Makes me glad my computer hard drive is encrypted and requires a passcode to access it (i.e., to even boot the damned thing)...

And, my cell phone has any number of applications specifically secured as well. Text messages, banking application, photos, etc...passcode necessary to get into them. Let alone the fact that the minute the phone goes into screensaver mode or I turn the screen off, again...a passcode to get in. At times, it can be a wee bit annoying and I think why in the world did I do this? And then I hear about BS like this....


Same procedure here. Although I am more prone to having my equipment stolen or lost so I implement higher security. Side benefit It would help in these situations. Adding a password to protect your phone is easy and everyone should do it. Laptops and tablets, no brainier.



posted on Oct, 3 2015 @ 02:59 PM
link   

originally posted by: seeker1963
a reply to: staple

Sucks when a politician is held to the same standards of it's citizens? I think not!

Don't care if it happened in China, the same thing happens to citizens in our own country on a daily basis, so should we be outraged a politician had to feel the same oppression as we do?



It didn't happen in China, it happened when he returned and was done by DHS. I suspect he had some contact in China that they were concerned about and he may or may not have even been aware about. However, the way it was handled is totally illegal.



posted on Oct, 3 2015 @ 03:02 PM
link   

originally posted by: Halfswede

originally posted by: seeker1963
a reply to: staple

Sucks when a politician is held to the same standards of it's citizens? I think not!

Don't care if it happened in China, the same thing happens to citizens in our own country on a daily basis, so should we be outraged a politician had to feel the same oppression as we do?



It didn't happen in China, it happened when he returned and was done by DHS. I suspect he had some contact in China that they were concerned about and he may or may not have even been aware about. However, the way it was handled is totally illegal.


Star for correcting my mistake!

Will this make that mayor go back to Stockton and prevent his citizens from being offended by how the TSA and Police treats them?

I know he is a measly mayor, but isn't it funny how when someone of so called "importance" is offended it becomes a news worthy article when it happens to us serfs on a daily basis?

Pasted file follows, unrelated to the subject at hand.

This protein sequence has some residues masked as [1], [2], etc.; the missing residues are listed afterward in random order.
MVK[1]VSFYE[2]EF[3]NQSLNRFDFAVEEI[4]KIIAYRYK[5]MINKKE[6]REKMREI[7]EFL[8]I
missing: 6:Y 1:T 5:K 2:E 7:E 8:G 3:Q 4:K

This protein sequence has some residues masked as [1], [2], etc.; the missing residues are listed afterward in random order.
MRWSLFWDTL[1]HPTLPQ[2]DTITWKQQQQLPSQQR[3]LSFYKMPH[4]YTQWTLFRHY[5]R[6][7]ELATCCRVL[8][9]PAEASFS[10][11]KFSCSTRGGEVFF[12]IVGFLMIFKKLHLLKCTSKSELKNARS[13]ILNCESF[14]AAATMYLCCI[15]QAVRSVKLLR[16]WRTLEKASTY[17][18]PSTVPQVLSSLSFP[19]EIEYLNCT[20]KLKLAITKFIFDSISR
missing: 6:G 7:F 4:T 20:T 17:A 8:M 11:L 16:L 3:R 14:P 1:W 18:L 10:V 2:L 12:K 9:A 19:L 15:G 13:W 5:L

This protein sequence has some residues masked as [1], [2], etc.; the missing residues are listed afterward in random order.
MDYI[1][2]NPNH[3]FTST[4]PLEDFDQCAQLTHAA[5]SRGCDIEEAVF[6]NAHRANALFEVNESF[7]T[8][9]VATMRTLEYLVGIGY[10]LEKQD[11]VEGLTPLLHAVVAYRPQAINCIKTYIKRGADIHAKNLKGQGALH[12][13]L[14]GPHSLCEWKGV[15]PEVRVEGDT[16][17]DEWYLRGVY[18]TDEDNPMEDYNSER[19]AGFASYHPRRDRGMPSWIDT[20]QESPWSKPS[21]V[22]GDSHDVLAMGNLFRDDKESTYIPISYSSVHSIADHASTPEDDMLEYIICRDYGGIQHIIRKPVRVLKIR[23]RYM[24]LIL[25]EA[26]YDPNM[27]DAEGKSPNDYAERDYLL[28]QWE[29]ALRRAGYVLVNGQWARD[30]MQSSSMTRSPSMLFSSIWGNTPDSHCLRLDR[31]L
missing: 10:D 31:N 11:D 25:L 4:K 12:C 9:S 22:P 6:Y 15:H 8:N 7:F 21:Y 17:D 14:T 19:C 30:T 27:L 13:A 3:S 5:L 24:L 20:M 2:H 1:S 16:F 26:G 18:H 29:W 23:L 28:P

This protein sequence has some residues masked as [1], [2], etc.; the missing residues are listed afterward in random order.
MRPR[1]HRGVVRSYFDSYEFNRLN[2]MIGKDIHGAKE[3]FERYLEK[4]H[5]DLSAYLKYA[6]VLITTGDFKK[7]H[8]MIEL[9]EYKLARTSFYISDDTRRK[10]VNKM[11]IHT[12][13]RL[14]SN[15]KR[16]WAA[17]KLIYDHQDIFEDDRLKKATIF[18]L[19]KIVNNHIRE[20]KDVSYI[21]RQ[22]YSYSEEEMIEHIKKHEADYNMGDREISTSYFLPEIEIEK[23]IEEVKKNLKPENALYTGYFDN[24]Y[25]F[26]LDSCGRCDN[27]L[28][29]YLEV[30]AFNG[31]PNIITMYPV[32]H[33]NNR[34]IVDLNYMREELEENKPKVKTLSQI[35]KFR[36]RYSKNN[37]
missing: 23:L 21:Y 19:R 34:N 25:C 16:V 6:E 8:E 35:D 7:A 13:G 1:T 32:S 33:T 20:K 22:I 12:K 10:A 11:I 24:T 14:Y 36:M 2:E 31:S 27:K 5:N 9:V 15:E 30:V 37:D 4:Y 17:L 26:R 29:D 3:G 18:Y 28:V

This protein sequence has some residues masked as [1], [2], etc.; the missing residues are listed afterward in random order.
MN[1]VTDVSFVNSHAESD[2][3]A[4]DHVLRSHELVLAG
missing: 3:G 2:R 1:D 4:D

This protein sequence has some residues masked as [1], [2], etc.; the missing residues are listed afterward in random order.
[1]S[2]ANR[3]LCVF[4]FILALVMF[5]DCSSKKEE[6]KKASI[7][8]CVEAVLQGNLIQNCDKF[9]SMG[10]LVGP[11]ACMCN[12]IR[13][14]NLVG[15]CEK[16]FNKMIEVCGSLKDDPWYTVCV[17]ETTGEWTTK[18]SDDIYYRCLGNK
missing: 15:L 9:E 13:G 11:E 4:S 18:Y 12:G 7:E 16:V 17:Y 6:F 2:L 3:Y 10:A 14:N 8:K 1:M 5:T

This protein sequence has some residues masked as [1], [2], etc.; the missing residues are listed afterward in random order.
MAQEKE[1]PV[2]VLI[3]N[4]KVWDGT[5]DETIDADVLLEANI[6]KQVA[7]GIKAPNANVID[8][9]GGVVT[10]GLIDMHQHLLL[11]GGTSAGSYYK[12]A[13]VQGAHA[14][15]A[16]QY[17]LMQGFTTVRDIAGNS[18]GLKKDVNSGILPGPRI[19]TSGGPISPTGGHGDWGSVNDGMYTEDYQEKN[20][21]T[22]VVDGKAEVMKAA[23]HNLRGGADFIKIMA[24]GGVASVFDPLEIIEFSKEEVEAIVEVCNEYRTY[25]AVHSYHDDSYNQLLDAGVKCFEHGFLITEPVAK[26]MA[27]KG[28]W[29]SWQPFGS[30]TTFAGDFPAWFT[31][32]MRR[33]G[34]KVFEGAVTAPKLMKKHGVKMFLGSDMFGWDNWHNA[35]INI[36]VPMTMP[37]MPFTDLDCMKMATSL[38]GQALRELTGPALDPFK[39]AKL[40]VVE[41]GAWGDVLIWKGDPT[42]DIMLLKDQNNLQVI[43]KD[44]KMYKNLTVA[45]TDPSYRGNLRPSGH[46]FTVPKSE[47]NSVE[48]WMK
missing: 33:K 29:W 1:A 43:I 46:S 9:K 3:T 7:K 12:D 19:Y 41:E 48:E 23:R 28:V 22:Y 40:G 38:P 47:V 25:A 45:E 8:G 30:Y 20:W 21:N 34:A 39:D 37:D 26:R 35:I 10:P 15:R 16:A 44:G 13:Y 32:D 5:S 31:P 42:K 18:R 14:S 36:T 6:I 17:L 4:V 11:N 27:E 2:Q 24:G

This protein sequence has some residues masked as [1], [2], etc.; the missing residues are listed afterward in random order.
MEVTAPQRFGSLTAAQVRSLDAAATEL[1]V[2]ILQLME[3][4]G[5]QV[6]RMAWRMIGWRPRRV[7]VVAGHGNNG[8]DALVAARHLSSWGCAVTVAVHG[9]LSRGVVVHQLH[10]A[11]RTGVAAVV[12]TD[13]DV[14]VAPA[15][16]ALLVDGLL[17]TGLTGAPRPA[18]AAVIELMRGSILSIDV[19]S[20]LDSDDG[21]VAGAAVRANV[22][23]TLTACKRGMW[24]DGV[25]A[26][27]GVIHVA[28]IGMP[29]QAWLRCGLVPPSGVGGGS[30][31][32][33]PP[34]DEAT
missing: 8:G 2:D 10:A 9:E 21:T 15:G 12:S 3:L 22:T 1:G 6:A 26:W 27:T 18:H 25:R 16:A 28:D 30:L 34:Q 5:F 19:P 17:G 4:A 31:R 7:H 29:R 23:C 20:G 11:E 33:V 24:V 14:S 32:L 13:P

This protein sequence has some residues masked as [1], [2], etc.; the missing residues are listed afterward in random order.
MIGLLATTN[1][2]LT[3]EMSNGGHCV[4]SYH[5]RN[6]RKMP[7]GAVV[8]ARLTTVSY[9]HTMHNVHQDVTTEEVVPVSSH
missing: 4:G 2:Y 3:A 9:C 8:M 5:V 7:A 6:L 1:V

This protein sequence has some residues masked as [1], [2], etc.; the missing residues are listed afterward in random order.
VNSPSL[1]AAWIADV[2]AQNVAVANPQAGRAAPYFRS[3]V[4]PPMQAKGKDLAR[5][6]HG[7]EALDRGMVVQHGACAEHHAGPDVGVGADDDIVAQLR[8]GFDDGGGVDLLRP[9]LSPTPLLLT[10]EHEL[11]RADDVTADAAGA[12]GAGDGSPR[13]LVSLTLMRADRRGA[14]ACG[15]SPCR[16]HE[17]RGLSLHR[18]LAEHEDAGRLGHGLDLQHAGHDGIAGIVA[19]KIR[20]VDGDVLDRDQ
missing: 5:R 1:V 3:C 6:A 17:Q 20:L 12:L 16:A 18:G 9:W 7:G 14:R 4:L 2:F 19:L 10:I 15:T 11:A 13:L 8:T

edit on 3-10-2015 by seeker1963 because: (no reason given)



posted on Oct, 3 2015 @ 03:18 PM
link   
a reply to: staple





Silva was also told he had “no right for a lawyer to be present” and that being a U.S. citizen did not “entitle me to rights that I probably thought.”

Complete and utter BS. This is the TSA imposing it's will as a federal agency on a state VIP. The TSA are putting all on notice that they are in control and whatever they say goes be you common citizen or state official. Know your rights and give them nothing.

The other thing is the city of Stockton is in serious economic depression. So why is Mayor Silva spending tax money on a junket to China? If the conference was important he could of had the minutes sent to him here.



posted on Oct, 3 2015 @ 03:30 PM
link   
They might be "targeting" Silva because of political affiliations?




posted on Oct, 3 2015 @ 03:32 PM
link   
This guy is about as corrupt as they come. If you look up his history of prior issues they are all shady. One or two reports of behavior I could write off, but this guy has multiples. If it walks like a duck and quacks like a duck.....it is likely a duck.



posted on Oct, 3 2015 @ 05:32 PM
link   
a reply to: staple


Information for those who care -

Ports of entry do not fall into the same category as typical law enforcement and a 4th amendment requirement of a warrant / PC to search does not apply.

A "Border Search Exception" -


Border Searches.—“That searches made at the border, pursuant to the longstanding right of the sovereign to protect itself by stopping and examining persons and property crossing into this country, are reasonable simply by virtue of the fact that they occur at the border, should, by now, require no extended demonstration.”87 Authorized by the First Congress,88 the customs search in these circumstances requires no warrant, no probable cause, not even the showing of some degree of suspicion that accompanies even investigatory stops.89 Moreover, while prolonged detention of travelers beyond the routine customs search and inspection must be justified by the Terry standard of reasonable suspicion having a particularized and objective basis,90 Terry protections as to the length and intrusiveness of the search do not apply.91